“Tawny: [after Seth says it's Tawny's turn to teleport] I'm afraid. Seth Brundle: Don't be afraid. Ronnie: No. Be afraid. Be very afraid.”
David Cronenburg’s adaptation of The Fly certainly shows a darker and more gruesome side to science fiction horror. The film has a major impact though its special visual effects at depicting body mutation horror which makes this film truly stomach churning. It was uncomfortable to watch the gradual yet painful stages of scientist Seth Brundle’s mutation. The first signs of the mutation were the worst for me, his teeth falling out and nails peeling off got me flinching the most, because of the mental image of the pain of that actually happening. As the mutation progressed we saw Brundle at various stages in mutation process giving the impression of a time scale that it’s happening gradually. Each time he is revealed we see his human characteristics fading away before our eyes and special effects becoming more and more predominant as he becomes more like the fly.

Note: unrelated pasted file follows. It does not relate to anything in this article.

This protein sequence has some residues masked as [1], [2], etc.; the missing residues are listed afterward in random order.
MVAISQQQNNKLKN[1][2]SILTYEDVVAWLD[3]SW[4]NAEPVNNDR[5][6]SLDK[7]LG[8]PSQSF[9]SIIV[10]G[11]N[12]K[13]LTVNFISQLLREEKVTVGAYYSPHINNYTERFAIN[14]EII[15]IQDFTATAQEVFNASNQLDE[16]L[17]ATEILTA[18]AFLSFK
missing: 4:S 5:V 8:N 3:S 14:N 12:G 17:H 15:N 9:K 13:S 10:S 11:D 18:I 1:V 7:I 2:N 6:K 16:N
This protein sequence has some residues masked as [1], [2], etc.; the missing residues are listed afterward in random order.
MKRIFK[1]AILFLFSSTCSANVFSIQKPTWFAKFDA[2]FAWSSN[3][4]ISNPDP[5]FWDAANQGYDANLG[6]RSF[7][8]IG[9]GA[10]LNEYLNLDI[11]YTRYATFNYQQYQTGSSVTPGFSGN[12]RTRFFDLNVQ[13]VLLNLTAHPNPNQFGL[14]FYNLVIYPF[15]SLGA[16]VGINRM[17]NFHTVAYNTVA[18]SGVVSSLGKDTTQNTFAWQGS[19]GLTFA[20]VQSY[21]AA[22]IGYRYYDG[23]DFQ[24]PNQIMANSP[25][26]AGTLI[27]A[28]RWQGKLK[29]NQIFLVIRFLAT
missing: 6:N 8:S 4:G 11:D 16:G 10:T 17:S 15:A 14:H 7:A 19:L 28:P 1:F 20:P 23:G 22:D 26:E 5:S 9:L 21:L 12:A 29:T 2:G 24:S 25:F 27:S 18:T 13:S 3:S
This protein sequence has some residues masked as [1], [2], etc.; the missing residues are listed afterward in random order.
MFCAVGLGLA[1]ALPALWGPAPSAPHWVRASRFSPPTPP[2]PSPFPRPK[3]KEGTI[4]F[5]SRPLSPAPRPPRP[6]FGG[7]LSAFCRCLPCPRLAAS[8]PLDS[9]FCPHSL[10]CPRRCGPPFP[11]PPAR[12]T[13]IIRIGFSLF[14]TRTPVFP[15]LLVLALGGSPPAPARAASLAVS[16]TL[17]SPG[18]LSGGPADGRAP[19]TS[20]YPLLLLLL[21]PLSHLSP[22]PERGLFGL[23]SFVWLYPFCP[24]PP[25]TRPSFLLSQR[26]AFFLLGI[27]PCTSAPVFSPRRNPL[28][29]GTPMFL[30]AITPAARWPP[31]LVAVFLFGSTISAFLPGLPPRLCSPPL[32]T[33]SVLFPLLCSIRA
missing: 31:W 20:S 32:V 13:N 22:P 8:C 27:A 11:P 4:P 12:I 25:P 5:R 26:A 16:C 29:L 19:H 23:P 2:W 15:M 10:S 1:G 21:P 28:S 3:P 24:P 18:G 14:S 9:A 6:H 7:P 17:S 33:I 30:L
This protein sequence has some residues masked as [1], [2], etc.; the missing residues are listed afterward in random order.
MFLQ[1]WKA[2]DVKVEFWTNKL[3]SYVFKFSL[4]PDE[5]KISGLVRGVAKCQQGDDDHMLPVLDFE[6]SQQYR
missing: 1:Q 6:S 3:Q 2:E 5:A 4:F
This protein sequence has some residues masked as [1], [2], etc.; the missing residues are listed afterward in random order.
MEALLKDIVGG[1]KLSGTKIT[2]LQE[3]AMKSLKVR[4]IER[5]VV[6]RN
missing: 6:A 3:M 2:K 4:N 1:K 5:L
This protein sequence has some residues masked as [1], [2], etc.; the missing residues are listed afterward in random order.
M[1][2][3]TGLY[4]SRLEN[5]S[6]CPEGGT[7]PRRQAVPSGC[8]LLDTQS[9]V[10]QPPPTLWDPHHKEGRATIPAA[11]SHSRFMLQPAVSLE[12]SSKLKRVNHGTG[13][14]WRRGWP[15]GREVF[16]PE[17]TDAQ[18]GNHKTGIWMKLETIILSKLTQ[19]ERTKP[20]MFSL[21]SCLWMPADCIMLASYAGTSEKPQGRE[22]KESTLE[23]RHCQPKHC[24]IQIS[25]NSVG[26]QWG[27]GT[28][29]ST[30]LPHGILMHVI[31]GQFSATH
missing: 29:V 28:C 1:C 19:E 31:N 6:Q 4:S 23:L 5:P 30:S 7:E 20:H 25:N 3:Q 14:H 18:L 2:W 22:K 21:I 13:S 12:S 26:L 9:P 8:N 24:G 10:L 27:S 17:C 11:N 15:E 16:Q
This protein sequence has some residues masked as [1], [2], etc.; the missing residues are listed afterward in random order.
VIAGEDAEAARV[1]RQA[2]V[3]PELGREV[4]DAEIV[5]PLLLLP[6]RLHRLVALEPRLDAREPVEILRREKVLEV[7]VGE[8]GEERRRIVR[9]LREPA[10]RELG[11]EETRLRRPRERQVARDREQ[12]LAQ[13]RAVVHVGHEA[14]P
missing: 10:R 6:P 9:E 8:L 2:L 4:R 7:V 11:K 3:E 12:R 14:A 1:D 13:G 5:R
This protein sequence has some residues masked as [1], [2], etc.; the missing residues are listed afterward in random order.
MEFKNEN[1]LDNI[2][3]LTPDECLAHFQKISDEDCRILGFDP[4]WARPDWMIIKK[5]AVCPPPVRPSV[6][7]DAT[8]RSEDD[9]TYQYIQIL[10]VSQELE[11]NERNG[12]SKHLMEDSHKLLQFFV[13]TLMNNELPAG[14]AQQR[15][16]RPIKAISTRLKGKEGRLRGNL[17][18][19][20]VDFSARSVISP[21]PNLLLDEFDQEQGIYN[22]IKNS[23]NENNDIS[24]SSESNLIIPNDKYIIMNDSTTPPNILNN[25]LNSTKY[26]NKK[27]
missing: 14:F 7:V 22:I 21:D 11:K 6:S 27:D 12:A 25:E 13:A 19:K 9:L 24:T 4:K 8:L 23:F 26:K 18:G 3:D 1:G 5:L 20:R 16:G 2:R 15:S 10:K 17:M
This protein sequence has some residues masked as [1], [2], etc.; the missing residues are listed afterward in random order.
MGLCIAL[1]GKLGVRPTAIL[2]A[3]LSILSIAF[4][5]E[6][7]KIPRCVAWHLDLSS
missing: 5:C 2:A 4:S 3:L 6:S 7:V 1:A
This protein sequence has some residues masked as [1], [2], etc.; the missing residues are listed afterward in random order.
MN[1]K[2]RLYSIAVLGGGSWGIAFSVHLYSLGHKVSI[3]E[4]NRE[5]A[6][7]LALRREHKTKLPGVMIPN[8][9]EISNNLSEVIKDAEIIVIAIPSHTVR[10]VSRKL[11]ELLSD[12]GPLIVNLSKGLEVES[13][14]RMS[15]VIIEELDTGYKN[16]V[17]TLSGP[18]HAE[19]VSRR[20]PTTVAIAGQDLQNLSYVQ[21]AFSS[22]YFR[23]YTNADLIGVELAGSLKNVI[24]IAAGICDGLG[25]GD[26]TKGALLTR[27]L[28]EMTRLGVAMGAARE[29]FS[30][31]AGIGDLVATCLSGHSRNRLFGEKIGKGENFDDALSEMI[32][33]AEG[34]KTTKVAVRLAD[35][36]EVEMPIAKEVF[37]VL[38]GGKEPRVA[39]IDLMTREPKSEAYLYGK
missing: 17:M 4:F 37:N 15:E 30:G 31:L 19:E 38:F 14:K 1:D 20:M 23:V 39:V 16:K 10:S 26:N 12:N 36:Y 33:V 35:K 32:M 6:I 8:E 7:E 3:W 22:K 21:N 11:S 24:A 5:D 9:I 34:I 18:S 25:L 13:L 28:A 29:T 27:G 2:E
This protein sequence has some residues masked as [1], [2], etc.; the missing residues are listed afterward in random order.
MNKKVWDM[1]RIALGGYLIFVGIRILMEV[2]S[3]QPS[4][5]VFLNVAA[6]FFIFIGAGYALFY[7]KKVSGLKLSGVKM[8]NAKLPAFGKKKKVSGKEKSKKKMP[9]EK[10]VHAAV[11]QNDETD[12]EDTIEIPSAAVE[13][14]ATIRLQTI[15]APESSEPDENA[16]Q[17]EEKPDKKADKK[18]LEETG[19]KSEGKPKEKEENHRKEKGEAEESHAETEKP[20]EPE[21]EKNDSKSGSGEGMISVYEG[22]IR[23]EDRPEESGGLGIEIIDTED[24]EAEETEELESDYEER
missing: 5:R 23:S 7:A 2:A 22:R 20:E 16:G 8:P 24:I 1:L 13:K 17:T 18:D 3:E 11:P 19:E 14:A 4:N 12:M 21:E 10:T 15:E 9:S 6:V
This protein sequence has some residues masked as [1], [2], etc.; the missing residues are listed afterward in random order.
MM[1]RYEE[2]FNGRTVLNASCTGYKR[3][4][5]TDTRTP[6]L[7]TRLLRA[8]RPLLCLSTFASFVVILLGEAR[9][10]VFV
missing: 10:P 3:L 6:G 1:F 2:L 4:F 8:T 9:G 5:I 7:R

What makes the special effects particularly gruesome is Cronenburg’s obsession with bodily fluids “also known as the King of Venereal Horror or the Baron of blood,” these names don’t fall short in this film.
“You feel as helpless as the characters themselves and you painfully wait for the unhappy ending to come!” The ending of the film becomes inevitable as soon as the changes begin to happen to Seph. The build up to the ending has a more background emphasis on character development and the relationship between Seph and Ronnie which makes the storyline more emotionally gripping unlike the conventional 1950’s family from the original.
All in all “It's not just scary, it's a tragedy too.”